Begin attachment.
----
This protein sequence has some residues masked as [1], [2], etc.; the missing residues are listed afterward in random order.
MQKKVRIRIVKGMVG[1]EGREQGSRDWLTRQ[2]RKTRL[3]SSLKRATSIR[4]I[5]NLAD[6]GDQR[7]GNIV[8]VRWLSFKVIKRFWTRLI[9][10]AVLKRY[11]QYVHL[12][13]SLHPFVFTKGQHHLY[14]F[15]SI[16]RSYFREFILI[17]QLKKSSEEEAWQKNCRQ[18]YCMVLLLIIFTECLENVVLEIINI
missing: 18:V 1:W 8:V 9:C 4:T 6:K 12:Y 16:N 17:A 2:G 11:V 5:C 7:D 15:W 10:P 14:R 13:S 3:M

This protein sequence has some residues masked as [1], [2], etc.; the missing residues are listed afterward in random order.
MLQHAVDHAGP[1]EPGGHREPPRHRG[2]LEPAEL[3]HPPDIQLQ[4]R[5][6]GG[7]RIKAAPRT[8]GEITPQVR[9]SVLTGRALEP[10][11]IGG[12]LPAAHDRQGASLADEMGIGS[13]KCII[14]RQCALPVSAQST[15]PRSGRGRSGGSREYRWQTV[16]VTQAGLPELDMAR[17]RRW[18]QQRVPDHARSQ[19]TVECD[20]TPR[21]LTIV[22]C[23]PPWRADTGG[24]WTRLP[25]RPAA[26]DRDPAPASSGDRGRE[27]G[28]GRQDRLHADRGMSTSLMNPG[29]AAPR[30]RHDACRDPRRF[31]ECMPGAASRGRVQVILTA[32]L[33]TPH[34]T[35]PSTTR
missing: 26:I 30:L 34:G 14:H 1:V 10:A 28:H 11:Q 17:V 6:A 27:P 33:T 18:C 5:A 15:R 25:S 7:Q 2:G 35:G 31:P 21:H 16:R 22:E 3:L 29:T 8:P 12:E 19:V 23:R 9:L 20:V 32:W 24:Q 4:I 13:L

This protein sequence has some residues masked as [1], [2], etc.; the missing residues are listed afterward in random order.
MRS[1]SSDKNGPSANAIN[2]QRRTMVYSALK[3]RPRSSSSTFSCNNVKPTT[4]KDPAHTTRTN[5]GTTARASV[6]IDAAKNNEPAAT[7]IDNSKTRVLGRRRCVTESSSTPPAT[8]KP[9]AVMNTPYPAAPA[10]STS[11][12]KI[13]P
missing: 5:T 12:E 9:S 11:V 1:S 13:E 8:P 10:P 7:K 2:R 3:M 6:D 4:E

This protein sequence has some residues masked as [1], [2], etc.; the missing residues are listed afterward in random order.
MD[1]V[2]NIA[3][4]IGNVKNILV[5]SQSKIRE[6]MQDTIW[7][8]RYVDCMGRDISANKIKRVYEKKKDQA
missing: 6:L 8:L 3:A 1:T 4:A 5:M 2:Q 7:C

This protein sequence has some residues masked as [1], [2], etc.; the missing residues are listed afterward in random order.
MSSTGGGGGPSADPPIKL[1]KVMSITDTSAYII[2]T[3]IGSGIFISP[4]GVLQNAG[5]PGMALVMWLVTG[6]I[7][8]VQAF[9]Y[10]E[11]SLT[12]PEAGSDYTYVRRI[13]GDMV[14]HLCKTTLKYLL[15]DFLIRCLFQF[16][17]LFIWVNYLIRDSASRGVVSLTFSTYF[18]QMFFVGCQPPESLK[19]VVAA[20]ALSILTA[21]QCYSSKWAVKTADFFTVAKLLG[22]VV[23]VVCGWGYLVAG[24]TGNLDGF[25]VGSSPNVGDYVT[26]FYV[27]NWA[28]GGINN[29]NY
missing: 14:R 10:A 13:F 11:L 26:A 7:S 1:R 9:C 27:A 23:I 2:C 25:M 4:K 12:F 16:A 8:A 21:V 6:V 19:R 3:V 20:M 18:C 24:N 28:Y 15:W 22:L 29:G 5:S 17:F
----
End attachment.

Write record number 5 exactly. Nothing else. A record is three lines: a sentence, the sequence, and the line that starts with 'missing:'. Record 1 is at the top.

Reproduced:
This protein sequence has some residues masked as [1], [2], etc.; the missing residues are listed afterward in random order.
MSSTGGGGGPSADPPIKL[1]KVMSITDTSAYII[2]T[3]IGSGIFISP[4]GVLQNAG[5]PGMALVMWLVTG[6]I[7][8]VQAF[9]Y[10]E[11]SLT[12]PEAGSDYTYVRRI[13]GDMV[14]HLCKTTLKYLL[15]DFLIRCLFQF[16][17]LFIWVNYLIRDSASRGVVSLTFSTYF[18]QMFFVGCQPPESLK[19]VVAA[20]ALSILTA[21]QCYSSKWAVKTADFFTVAKLLG[22]VV[23]VVCGWGYLVAG[24]TGNLDGF[25]VGSSPNVGDYVT[26]FYV[27]NWA[28]GGINN[29]NY
missing: 14:R 10:A 13:F 11:L 26:A 7:S 1:R 9:C 27:A 23:I 2:C 25:M 4:K 12:F 16:A 8:A 21:V 6:V 19:R 3:V 20:M 18:C 24:N 28:Y 15:W 22:L 29:G 5:S 17:F